Fortuitously, he has space that appeals to them. "This new class of innovators and makers want to work in cool, old buildings with good bones and character, the vast majority which have been underutilized for decades," he says.
With gentrification comes fallout, and some Industry City tenants say that already, they are priced out. Kimball insists that the tenants he's bringing in will provide jobs that pay well, improving the quality of life for Sunset Park residents who will ostensibly be hired. Kimball anticipates that tenants in the 6 million square feet of space will increase from 2,400 to 15,000 by 2023.
Michael Allen, director of the Preservation Research Office, a historic preservation consultancy based in St. Louis, works with developers and city governments on individual buildings and district-wide projects. Allen says Jamestown's tactic of revitalizing dilapidated industrial buildings is very common in areas the buildings are proximate to residential and commercial districts that are becoming revitalized. And while gentrification sometimes has negative connotations, this is one of the less disruptive ways to rebuild neighborhoods.
"One of the best things about adaptive reuse of industrial areas and buildings is that residents are barely affected. Generally, these dilapidated buildings have a low population of tenants and aren't in directly residential neighborhoods, so they bring new residents," says Allen. "At the end of the day, real estate is not workforce redevelopment. It's not the answer nor the cause of social problems. But buildings can be catalysts for economic development."
You can't talk about the changing landscape of Brooklyn without talking to Jonathan Butler, founding editor of Brownstoner.com and cofounder of markets Brooklyn Flea and Smorgasburg.
Butler, along with partner Eric Demby, independently launched the first Flea in Fort Greene in 2008, subsequently expanding to Dumbo and Williamsburg; on its first day, it reportedly drew 20,000 people. Due to its success, Demby and Butler were approached by the owners of a condo development in Williamsburg to open a market on their lot. And thus Smorgasburg, now one of the borough's most popular food events, was born.
Butler is now focusing his efforts on a recently completed beer and food hall and a 150,000-foot office-conversion space at 1000 Dean Street in the rapidly changing neighborhood of Crown Heights. This time, he's not going solo. Butler and BFC partners, the real-estate developer behind downtown Brooklyn's luxury Toren building, purchased the locations for $11 million, and Goldman Sachs invested a reported $25 million in the project.
"Brooklyn's obviously very different than when we started; it's a little less pioneering than in the beginning days," he says. "From a creative standpoint, it's a greater challenge now because of the high demand for space."
As the tech-driven real-estate boom in San Francisco has proven–Newsweek called it "ruthless gentrification"–this can be a tricky dance. Move too fast and you alienate residents and change the fabric of the neighborhood, something many say happened in the Brooklyn's Williamsburg. But move too slow and your big investment may be at risk of stalling out. "Gentrification and succession is not rapid in many American cities," says Allen. "St. Louis, Pittsburgh, Cleveland–all of them have declining populations. Geographic inversion, when suburbanites move to the core, is still happening. But growth isn't happening quickly enough."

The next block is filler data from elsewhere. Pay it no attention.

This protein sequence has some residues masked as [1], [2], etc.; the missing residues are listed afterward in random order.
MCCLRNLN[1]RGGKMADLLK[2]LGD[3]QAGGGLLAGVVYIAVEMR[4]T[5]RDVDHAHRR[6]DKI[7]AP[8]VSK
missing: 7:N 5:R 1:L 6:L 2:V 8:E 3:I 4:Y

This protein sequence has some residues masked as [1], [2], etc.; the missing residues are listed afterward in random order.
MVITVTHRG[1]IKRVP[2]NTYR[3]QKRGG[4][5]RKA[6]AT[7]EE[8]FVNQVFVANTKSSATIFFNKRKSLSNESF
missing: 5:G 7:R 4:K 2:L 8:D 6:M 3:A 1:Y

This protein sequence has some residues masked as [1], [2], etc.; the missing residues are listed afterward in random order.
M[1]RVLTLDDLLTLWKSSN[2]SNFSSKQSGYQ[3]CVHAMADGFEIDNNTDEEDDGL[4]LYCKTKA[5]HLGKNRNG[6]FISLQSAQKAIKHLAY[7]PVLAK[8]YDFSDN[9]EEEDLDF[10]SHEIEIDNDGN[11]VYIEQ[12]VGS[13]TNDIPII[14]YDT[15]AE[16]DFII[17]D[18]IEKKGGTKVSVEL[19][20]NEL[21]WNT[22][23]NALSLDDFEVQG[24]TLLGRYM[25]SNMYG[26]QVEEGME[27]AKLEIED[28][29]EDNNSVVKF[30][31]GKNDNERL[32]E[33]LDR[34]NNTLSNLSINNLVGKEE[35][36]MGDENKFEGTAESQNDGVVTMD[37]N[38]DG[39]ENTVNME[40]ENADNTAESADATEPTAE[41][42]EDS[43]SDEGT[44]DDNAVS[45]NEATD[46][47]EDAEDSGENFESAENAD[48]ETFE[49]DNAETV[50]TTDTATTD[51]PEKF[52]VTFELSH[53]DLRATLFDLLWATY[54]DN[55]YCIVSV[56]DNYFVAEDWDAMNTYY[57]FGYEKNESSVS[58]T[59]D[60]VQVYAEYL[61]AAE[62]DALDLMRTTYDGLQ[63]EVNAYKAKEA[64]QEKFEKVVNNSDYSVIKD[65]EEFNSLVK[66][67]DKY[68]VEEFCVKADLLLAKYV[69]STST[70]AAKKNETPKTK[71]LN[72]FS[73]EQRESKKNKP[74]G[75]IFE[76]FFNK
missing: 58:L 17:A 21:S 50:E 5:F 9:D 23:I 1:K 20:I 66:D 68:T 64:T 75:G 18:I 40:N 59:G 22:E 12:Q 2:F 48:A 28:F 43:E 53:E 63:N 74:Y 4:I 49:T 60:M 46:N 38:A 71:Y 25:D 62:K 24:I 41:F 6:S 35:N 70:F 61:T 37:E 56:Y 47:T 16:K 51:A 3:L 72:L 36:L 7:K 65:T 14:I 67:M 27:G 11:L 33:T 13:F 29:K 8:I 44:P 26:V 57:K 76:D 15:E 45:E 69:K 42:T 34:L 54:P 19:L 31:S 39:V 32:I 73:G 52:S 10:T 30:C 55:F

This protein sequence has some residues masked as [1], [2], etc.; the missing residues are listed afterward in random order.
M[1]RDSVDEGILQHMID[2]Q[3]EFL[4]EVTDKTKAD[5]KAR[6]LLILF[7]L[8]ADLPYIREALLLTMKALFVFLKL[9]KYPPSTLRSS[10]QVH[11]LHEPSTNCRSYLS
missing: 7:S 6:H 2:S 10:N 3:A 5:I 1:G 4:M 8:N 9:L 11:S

At Industry City, Jamestown is trying to balance rapid change with community needs.
Sunset Park Community Board District Manager Jeremy Laufer says the board conducted a 15-year study that called for reinvigorating the manufacturing zone west of Third Avenue (where Industry City sits, and away from the residential area of Sunset Park). "It also gave the community a say in future development," says Laufer. "It is very gratifying to hear agencies and developers reference our plan when discussing development plans."
As for Mister Sunday, the duo is cognizant of the whiplash that can occur when a neighborhood changes too drastically. "It is really important that that waterfront stays industrial; there are the concerns of Williamsburg, where the neighborhood changed overnight," says Harkin. "It's exciting, and the local community is very supportive."
Industry City's effect on the direction of the rest of the neighborhood is already apparent. A short walk away, you'll find a relatively new addition to the neighborhood's traditionally Mexican-focused culinary landscape in Cafe Zona Sur, an American/French/Mexican fusion restaurant serving $6 bottles of Aqua Panna, La Colombe coffee, and croissants made daily by Industry City tenant Colson Patisserie. Yelpers approve: "Cute, trendy, cozy, and located in Sunset Park, if this isn't a sign of gentrification, I don't know what is!" "This is the kind of place you'd see in Park Slope or East Village."
Cafe Zona Sur chef and owner Jose Luis Hernandez is a Sunset Park resident who until recently worked in Manhattan restaurants like Morandi and Warren 77. "I've lived here since the 1990s; it used to be really bad," Hernandez says. "But I started noticing a new wave of customers at the Mexican restaurants in the neighborhood and decided to open a restaurant of my own. Sunset Park is changing a lot. It's where a lot of people want to be now."
The Mister Sunday duo is not blind to the changes happening around their new location, or immune to the pull to take advantage of it, now that they've had front-row seats to the transformation of more than one run-down neighborhood.
"Justin and I both really enjoy the learning curve we've been on with respect to real estate and the general landscape in Brooklyn," says Harkin. "We're music people right now, but I can see the interest growing as we get older; maybe we'll indulge down the line."
Back at Mister Sunday, the party is winding down after dusk settles in. Their ears ringing, glowing dancers pile into Ubers headed for Cobble Hill and Williamsburg, or trek back up under the BQE to hop the R train on Fourth Avenue for a ride to Park Slope, downtown Brooklyn, Manhattan.
Someday soon, they won't have so far to go.